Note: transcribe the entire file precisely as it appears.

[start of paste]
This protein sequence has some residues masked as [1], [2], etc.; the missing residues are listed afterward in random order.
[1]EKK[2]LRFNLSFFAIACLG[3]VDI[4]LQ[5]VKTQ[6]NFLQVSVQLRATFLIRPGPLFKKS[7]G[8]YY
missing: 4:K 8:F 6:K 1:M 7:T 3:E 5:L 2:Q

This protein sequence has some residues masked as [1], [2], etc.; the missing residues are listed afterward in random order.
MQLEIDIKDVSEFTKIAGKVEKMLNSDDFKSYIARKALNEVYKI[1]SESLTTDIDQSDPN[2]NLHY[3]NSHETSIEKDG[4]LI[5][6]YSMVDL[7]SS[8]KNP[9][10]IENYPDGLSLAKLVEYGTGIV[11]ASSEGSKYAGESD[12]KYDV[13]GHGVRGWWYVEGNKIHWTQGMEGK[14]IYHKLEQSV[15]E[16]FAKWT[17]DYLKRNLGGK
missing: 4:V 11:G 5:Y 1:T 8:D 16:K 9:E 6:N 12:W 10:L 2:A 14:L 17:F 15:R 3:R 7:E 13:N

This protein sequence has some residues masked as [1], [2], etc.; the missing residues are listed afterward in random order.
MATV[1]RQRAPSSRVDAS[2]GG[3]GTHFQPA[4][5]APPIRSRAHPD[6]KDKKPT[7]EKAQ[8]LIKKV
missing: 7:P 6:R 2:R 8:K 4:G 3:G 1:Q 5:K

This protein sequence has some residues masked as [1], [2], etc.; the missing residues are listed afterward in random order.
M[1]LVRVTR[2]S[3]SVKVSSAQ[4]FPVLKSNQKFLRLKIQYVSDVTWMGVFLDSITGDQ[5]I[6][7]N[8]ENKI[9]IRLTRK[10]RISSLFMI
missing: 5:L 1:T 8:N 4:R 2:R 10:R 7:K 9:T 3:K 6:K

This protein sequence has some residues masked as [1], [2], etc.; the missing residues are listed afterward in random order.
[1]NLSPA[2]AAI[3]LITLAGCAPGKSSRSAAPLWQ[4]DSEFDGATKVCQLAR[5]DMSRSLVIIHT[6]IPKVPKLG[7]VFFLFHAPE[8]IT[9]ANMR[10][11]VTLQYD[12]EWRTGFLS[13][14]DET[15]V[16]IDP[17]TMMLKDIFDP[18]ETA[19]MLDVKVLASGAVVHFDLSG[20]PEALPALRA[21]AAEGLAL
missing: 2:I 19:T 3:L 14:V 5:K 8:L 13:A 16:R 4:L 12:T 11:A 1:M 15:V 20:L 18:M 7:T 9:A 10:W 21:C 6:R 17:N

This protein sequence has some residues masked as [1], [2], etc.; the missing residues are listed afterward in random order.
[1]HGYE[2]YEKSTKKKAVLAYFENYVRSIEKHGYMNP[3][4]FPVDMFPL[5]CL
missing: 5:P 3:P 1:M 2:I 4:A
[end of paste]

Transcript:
This protein sequence has some residues masked as [1], [2], etc.; the missing residues are listed afterward in random order.
[1]EKK[2]LRFNLSFFAIACLG[3]VDI[4]LQ[5]VKTQ[6]NFLQVSVQLRATFLIRPGPLFKKS[7]G[8]YY
missing: 4:K 8:F 6:K 1:M 7:T 3:E 5:L 2:Q

This protein sequence has some residues masked as [1], [2], etc.; the missing residues are listed afterward in random order.
MQLEIDIKDVSEFTKIAGKVEKMLNSDDFKSYIARKALNEVYKI[1]SESLTTDIDQSDPN[2]NLHY[3]NSHETSIEKDG[4]LI[5][6]YSMVDL[7]SS[8]KNP[9][10]IENYPDGLSLAKLVEYGTGIV[11]ASSEGSKYAGESD[12]KYDV[13]GHGVRGWWYVEGNKIHWTQGMEGK[14]IYHKLEQSV[15]E[16]FAKWT[17]DYLKRNLGGK
missing: 4:V 11:G 5:Y 1:T 8:D 16:K 9:E 6:N 12:W 10:L 2:A 14:L 17:F 15:R 3:R 7:E 13:N

This protein sequence has some residues masked as [1], [2], etc.; the missing residues are listed afterward in random order.
MATV[1]RQRAPSSRVDAS[2]GG[3]GTHFQPA[4][5]APPIRSRAHPD[6]KDKKPT[7]EKAQ[8]LIKKV
missing: 7:P 6:R 2:R 8:K 4:G 3:G 1:Q 5:K

This protein sequence has some residues masked as [1], [2], etc.; the missing residues are listed afterward in random order.
M[1]LVRVTR[2]S[3]SVKVSSAQ[4]FPVLKSNQKFLRLKIQYVSDVTWMGVFLDSITGDQ[5]I[6][7]N[8]ENKI[9]IRLTRK[10]RISSLFMI
missing: 5:L 1:T 8:N 4:R 2:R 10:R 7:K 9:T 3:K 6:K

This protein sequence has some residues masked as [1], [2], etc.; the missing residues are listed afterward in random order.
[1]NLSPA[2]AAI[3]LITLAGCAPGKSSRSAAPLWQ[4]DSEFDGATKVCQLAR[5]DMSRSLVIIHT[6]IPKVPKLG[7]VFFLFHAPE[8]IT[9]ANMR[10][11]VTLQYD[12]EWRTGFLS[13][14]DET[15]V[16]IDP[17]TMMLKDIFDP[18]ETA[19]MLDVKVLASGAVVHFDLSG[20]PEALPALRA[21]AAEGLAL
missing: 2:I 19:T 3:L 14:V 5:K 8:L 13:A 16:R 4:L 12:T 11:A 1:M 15:V 20:L 18:M 7:T 9:A 10:W 21:C 6:R 17:N

This protein sequence has some residues masked as [1], [2], etc.; the missing residues are listed afterward in random order.
[1]HGYE[2]YEKSTKKKAVLAYFENYVRSIEKHGYMNP[3][4]FPVDMFPL[5]CL
missing: 5:P 3:P 1:M 2:I 4:A